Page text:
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Bush is Minding the Gap, with Blaine McCormick (Newswise.com – Baylor University) December 2, 2003

Posted by daviddavenport in Op/Eds.
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While the rest of us were enjoying turkey with our families last week, President Bush was busy minding the gap. Good thing, too, since many a leader today has been caught in that very place.

“Minding the gap” is a valuable cultural contribution from a disembodied voice in the London subway system. Americans are always a bit puzzled, and then amused, when they are cautioned as they exit the train to “mind the gap” between the train and the platform. But the phrase has implications beyond the London Underground, and it is especially important advice for modern leaders.

In one sense, gaps describe some of the largest problems in society. The gap between rich and poor is growing larger, both domestically and among nations. The famous generation gap that emerged in the 1960s continues to create strains and misunderstandings, as does the gender gap. In more recent years, we fear the implications of a technology gap.

Some of those gaps can be closed over time, but great leaders have learned that at least one gap–the separation between leaders and followers–is inevitable. Leaders will often know more, see more, and make more than their followers. As a result, the challenge for leaders is to constantly “mind the gap” between themselves and followers, lest troubles result.

One reason for President Bush’s personal popularity, even among those who do not agree entirely with his policies, is that he actively manages the gap between his position and the people he leads. One way leaders do this by showing up where the action is, where followers are folling up their sleeves and doing the heavy lifting. While the rest of us were enjoying family feasts and football, President Bush showed up where he was least expected, serving Thanksgiving dinner and offering encouragement to our troops in harm’s way.

Learning to identify with people and being with them in times of crisis and difficulty is a major part of minding the gap. When President Bush leaves the White House and puts his arms around families who are suffering loss, or speaks spontaneously to firefighters from the back of a pickup truck in New York, his ability to be with people shows great strength as a leader. Critics may call it politics or media savvy, but the polls show people respect Bush’s values and common touch.

President Bush may have learned a lesson from his father, who some felt did not mind the gap between the presidency and the people. In his 1992 campaign for reelection, President George H.W. Bush was damaged by the impression that he did not know the prices of common grocery store items and by the story–true or not–that he was surprised to see a then-common supermarket scanner. By contrast, his opponent, Bill Clinton, kept his gap smaller with appearances on MTV and stories about his rise from “a place called Hope.”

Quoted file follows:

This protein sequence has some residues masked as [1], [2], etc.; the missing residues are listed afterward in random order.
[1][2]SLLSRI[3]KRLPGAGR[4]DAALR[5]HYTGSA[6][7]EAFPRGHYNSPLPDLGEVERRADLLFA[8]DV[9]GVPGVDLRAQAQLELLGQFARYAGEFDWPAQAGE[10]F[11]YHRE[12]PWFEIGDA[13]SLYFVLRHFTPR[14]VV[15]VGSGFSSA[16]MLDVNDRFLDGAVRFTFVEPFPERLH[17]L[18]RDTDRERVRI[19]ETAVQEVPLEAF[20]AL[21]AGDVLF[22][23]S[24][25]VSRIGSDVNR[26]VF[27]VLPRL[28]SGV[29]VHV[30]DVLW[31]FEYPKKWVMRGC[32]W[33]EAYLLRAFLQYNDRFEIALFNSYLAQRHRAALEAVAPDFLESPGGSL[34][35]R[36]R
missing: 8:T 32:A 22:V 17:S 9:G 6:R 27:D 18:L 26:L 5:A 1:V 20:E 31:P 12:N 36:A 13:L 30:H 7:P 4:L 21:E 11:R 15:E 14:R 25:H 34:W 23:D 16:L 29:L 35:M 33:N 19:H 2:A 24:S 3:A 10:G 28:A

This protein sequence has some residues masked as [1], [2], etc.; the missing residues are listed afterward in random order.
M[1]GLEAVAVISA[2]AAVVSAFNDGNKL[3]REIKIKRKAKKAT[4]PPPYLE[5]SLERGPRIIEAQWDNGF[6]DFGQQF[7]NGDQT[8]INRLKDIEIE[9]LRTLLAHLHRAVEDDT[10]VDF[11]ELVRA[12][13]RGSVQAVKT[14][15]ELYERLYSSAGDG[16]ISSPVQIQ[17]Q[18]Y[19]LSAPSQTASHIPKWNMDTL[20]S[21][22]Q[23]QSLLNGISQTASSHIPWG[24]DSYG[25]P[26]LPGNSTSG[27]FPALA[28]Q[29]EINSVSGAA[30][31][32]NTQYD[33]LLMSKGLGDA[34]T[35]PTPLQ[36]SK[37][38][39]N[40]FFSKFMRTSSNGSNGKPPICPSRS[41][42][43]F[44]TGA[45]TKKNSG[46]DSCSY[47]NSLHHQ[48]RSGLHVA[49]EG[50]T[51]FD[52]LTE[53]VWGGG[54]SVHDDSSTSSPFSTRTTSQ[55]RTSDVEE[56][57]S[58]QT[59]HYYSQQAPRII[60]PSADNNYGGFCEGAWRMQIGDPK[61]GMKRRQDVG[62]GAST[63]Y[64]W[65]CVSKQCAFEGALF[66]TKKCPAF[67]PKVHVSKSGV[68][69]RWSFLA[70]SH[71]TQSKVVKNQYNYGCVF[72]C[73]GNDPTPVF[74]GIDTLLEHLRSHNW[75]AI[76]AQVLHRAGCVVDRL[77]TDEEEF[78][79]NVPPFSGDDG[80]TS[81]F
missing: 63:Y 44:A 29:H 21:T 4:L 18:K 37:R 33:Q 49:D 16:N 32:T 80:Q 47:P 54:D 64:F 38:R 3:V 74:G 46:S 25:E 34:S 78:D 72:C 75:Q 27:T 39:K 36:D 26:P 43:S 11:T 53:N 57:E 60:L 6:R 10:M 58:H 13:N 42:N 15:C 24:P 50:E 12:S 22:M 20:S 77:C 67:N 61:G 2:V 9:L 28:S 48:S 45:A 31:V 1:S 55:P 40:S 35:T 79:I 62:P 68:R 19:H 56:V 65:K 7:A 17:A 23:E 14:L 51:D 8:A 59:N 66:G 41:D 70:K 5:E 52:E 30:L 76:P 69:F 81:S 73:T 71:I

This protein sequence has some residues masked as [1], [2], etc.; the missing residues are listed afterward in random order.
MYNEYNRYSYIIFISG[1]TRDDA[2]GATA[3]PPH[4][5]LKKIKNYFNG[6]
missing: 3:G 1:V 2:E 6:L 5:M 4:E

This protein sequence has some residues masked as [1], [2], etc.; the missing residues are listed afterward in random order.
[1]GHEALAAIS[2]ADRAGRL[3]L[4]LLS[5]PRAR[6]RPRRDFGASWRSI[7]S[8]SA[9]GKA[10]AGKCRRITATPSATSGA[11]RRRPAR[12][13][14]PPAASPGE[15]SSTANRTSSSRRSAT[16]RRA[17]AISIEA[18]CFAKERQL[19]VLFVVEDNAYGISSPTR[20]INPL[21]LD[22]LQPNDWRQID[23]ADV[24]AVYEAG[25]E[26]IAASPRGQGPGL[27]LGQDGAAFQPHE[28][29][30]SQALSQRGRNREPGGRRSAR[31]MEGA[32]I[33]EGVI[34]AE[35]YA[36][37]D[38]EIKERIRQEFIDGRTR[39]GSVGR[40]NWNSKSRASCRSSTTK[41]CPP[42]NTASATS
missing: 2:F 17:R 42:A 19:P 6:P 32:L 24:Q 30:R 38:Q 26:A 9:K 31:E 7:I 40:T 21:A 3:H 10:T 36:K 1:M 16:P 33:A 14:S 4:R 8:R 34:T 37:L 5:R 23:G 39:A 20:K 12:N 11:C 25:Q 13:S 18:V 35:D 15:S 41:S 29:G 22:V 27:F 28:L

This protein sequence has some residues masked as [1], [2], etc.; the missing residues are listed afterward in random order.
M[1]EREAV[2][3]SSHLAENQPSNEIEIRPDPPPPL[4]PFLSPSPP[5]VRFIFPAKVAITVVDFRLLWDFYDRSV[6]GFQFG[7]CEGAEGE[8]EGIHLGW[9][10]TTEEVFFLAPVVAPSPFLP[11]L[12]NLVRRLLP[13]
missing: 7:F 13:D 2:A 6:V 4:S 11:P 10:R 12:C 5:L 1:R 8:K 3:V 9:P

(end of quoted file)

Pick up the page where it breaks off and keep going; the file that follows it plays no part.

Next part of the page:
Minding the gap is not just a challenge for political leaders. People in business and nonprofits can easily lose touch. Sometimes the gap sneaks up on leaders one email at a time. In our technology age, it is tempting for leaders to trade the classic MBWA (management by walking around) for MBTA (management by typing around).

Unfortunately emails and cell phones are no substitute for actually being with the people you lead. The seemingly paradoxical ability of leaders to be both out in front and also alongside one’s followers is the mark of great leadership.

The recent failures of corporate leaders can also be described as a failure to mind the gap. In fact, some poor leaders widen the gap through their own greed and bad judgment. Huge salaries and excessive perks are one form of widening the gap. Jurors deciding the corruption case against ex-Tyco CEO Dennis Kozlowski no doubt felt the gap when they watched a video of his wife’s $2 million birthday party in Sardinia, Italy, complete with toga-clad women and profane ice sculptures.

Another voice from London, that of former British Prime Minister David Lloyd George, warned: “The most dangerous thing in the world is to try to leap a chasm in two jumps.” Far better to follow the voice of the London Underground and learn to mind the gap. If you do not, someone will stumble. It may be one of your followers. Or it might be you.

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